Plan to hike duties on mobiles may spark trade disputes at WTO


Geneva: India’s Union budget for 2018-19 has raised a fresh prospect for a major trade dispute with the US, Japan, the European Union, and Taipei among others at the World Trade Organization due to the proposed hikes in customs duties on mobile phones and other IT (information technology)products, according to people familiar with the development.

The increase in customs duties up to 20% from 15% on high-end mobile phones and other items, including the smart watches which will now attract a duty of 20% from 10%, announced by finance minister Arun Jaitley on 1 February are allegedly inconsistent with India’s scheduled commitments in the Information Technology Agreement (ITA) that entered into force on 1 July 1997, said a trade diplomat from a major IT exporting country, who asked not to be named.

Under WTO’s ITA which was concluded in December 1996, and which came into force on 1 July 1997, India is required to eliminate tariffs on a range of IT products, including mobile phones. However, the imposition of tariffs on IT products, including mobile telephones, during the recent Union budgets has come under intense scrutiny at WTO’s committee on trade in goods and the committee on ITA.

During WTO’s committee on market access meeting on 22 September last year, several countries—the EU, Japan, South Korea, and the US—pressed India to clarify why New Delhi is imposing customs duties on smart phones, base stations, printer ink cartridges and other information and communication and technology products. The customs duties on IT products, they said, are inconsistent with the commitments India undertook to eliminate tariffs in the ITA agreement.

At the meeting, the EU said India is bound by a zero percent duty in its GATT (General Agreement on Tariffs and Trade) commitments. It maintained that India’s two additional ICT (information and communication technology) products—digital still video cameras, and other electronic integrated circuits (EICs)—for which India’s applied tariff is not in conformity with its scheduled commitments for zero percent tariff, said a Western trade diplomat who asked not to be identified.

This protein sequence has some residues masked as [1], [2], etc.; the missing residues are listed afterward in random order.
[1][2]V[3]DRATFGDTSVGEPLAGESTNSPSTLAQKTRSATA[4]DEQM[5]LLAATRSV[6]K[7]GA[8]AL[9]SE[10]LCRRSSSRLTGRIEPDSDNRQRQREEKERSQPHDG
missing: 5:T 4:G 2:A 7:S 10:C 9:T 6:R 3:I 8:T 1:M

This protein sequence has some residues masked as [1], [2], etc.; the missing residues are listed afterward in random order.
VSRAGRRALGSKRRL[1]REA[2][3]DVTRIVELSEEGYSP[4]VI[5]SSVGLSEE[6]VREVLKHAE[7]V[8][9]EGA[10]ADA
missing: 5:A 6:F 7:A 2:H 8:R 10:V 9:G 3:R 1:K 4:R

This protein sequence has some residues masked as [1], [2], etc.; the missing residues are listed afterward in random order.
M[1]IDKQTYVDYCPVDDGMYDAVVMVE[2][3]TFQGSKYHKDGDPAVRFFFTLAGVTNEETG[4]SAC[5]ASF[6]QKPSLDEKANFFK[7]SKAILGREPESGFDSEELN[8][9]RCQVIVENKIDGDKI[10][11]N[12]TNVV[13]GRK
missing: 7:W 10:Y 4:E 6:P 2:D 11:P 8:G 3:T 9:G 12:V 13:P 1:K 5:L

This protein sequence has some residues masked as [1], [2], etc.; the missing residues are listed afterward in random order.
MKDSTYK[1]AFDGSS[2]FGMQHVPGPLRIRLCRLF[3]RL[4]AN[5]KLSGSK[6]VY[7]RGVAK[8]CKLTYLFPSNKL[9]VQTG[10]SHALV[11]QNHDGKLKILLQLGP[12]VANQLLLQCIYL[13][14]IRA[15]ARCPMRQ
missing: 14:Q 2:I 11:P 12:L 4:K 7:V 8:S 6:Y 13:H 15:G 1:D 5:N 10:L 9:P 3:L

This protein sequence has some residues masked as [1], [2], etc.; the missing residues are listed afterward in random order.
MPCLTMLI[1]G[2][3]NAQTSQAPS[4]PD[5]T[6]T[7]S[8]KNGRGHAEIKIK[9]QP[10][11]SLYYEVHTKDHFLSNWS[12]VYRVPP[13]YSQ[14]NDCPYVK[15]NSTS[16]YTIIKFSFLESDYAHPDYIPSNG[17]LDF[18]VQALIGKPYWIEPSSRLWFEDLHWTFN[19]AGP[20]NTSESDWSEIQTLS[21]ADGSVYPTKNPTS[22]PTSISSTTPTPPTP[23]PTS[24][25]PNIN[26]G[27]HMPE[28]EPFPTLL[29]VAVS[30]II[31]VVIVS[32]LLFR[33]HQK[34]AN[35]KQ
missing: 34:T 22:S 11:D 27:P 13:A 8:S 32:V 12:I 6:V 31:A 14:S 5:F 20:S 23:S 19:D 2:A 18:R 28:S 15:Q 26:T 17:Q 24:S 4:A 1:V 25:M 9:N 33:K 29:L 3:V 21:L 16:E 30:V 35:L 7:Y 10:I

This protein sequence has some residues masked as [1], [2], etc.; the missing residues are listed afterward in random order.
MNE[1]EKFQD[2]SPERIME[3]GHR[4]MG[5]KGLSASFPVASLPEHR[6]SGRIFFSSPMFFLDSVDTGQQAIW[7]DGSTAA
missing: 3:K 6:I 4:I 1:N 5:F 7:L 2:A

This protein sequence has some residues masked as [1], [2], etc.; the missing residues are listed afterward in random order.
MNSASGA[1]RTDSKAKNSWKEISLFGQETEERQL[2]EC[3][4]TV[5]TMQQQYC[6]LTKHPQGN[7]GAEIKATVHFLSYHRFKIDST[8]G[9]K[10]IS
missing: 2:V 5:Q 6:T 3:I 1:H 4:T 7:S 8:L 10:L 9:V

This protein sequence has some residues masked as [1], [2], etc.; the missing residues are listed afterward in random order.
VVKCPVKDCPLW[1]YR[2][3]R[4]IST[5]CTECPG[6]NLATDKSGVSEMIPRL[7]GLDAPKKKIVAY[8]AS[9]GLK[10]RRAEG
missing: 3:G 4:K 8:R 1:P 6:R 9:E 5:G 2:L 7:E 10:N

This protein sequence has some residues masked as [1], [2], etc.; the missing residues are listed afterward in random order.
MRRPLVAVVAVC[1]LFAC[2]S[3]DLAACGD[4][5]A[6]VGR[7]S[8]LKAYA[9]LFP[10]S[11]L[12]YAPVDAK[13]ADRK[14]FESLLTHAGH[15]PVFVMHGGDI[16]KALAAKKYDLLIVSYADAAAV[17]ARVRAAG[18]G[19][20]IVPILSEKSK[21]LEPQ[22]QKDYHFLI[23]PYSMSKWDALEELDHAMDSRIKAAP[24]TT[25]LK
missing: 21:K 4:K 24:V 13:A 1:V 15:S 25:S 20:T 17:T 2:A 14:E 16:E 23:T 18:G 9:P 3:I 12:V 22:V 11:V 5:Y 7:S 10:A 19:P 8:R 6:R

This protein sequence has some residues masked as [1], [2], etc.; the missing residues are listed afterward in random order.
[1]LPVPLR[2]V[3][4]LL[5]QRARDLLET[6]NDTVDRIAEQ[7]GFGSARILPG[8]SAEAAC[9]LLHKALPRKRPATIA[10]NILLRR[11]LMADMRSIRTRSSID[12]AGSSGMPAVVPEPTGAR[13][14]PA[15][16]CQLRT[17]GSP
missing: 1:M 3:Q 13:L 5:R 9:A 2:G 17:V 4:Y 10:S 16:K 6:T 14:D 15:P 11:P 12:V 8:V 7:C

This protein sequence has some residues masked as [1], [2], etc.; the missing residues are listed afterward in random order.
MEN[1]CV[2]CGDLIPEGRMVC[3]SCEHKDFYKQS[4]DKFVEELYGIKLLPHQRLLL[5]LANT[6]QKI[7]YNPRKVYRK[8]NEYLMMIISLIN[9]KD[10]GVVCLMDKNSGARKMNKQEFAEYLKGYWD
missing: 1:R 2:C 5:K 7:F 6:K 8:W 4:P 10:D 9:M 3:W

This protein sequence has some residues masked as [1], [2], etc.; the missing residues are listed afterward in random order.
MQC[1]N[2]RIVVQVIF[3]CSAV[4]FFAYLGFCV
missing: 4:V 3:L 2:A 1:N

At the same meeting, the US said there are apparent inconsistencies in India’s tariff structure on IT products. Washington sought to know how India can increase import duties on mobile phones against its scheduled binding trade commitments. Japan said India’s justification that the purported items were not covered in the ITA is unsustainable saying India’s measures were inconsistent with tariff classification.

During a meeting of the ITA committee last year, several countries—Canada, Singapore, Norway, Switzerland, Taipei, and Switzerland among others—expressed sharp concern over New Delhi’s tariffs on ITA products. The issue has repeatedly cropped over the past three years with major IT manufacturing countries, except China, accusing India for allegedly violating its commitments.

In response, India had explained that the IT goods in question do not fall under the ITA, according to trade diplomats familiar with the meetings.

New Delhi had maintained that IT and telecom technologies have evolved with new applications and equipment which were neither existent nor even conceived at the time of signing the ITA-I in December 1996, at the WTO’s first trade ministerial meeting in Singapore.

Therefore, India argued, the new IT products including the latest Apple phones and other IT products do not strictly fall under the scope of ITA-I agreement. India maintained it is not undertaking any fresh commitments under ITA-2 agreement that came into force more than two years ago.

It remains to be seen how soon the latest budget tariffs on smart phones and other IT products announced by finance minister Arun Jaitley will become part of a new trade dispute at the WTO, an East Asian trade diplomat said.

India’s budgetary proposal to increase the minimum support price (MSP) for several agricultural crops by 50% could also raise trade-related tensions at WTO.

Already, several countries such as Australia, the US, and other farm exporting countries had raised sharp concern over the issue of increase in MSP during the past several years. But, in all probability, the finance minister’s latest budgetary proposal of 50% hike might not cover all costs incurred by a farmer, said a person familiar with the development.livemint